Gender issues are important to the topic of remodeling in aortic stenosis. For example, left ventricular adaptation to severe aortic stenosis is gender specific, with less compensatory increase in LV mass and wall tension in females compared with males.38,39 Perhaps a better indicator of hypertrophy is the LV mass/volume ratio, a parameter that is increased in women with aortic stenosis compared with men.39,40 Consequently, women with aortic stenosis tend to have worse diastolic function and exercise capacity compared with men.41 Patient-prosthesis mismatch (PPM) is also more common in women and refers to implantation of a valve too small for a patient's size. Although PPM is generally defined as an in vivo effective orifice area indexed to body surface area (EOAI) of ≤ 0.75 to 0.85 cm2/m2,42 EOAI may be preferentially evaluated on a continuum, similar to native aortic valve stenosis. Depending on definition, PPM is present in 20 to 60% of patients after AVR.43-45 EOAI incorporates both size and functional considerations because postoperative gradients (ie, persistent LV pressure-overload state) are related to the area available for blood to leave the LV and to flow, or cardiac output in this instance, which correlates well with body size. Although controversial,46-48 the preponderance of data, all retrospective, suggests that the presence of PPM is associated with reduced mid- and long-term survival.45,49-54 Techniques to prevent PPM include annular enlargement procedures and implantation of stentless valves.
History teaches a good lesson in the story of the Toronto SPV stentless valve. Pioneered by David, this was the first prosthesis widely available for use. The Toronto SPV was designed to be implanted only by subcoronary technique. Numerous reports identified the hemodynamic advantages over stented valves, and remarkably, David reported improved survival over stented valves in midterm follow-up.55 At 9 years, durability and hemodynamics were found to be excellent, with 90% freedom from structural failure.56 At 12 years, however, freedom from structural valve degeneration was only 69%, and only 52% for patients under 65 years of age at time of implant.57 Freedom from moderate or severe aortic insufficiency was only 48% for the group as a whole. The mechanism for this finding was postulated to be dilatation of the sinotubular junction, and such a mechanism could theoretically affect late results of any subcoronary stentless valve. In a group of mostly subcoronary Freestyle implants, however, Bach et al reported 92% freedom from structural degeneration at 12 years with equivalent rates in patients less than 60 years of age at the time of implant.58 One possible explanation, although not proven, for the discrepancy between SPV and Freestyle longevity is that most Freestyles have been implanted with the modified subcoronary technique compared with complete subcoronary for the Toronto SPV. The preservation of two commissural posts may create more sinotubular junction stability over time. In general, though, the lessons to be learned from the SPV data are that all valves are not created equal, even when implanted in similar manners, and that long-term and ongoing follow up is required to assess for durability because all bioprosthetic valves will eventually fail.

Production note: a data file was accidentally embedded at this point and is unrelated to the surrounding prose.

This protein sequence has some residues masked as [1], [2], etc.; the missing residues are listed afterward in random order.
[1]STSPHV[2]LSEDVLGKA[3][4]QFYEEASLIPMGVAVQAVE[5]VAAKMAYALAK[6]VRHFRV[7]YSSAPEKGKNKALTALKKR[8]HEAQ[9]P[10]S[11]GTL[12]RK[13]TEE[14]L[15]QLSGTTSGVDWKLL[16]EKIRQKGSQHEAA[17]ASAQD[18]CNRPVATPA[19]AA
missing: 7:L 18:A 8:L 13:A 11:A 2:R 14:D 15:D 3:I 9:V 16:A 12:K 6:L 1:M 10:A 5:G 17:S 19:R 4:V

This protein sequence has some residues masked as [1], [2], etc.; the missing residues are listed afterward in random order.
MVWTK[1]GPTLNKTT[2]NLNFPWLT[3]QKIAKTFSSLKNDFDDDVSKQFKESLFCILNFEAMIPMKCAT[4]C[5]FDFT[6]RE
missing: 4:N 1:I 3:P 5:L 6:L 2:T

Contemporary series of patients implanted with stentless valves do not support a higher operative risk, even with total root replacement. It is clear that the procedure requires slightly longer aortic cross-clamp and CPB times,21 but this has not translated into higher mortality. Florath et al examined factors related to operative mortality in 1400 patients undergoing AVR, and neither stentless nor stented valve use was found to be predictive.12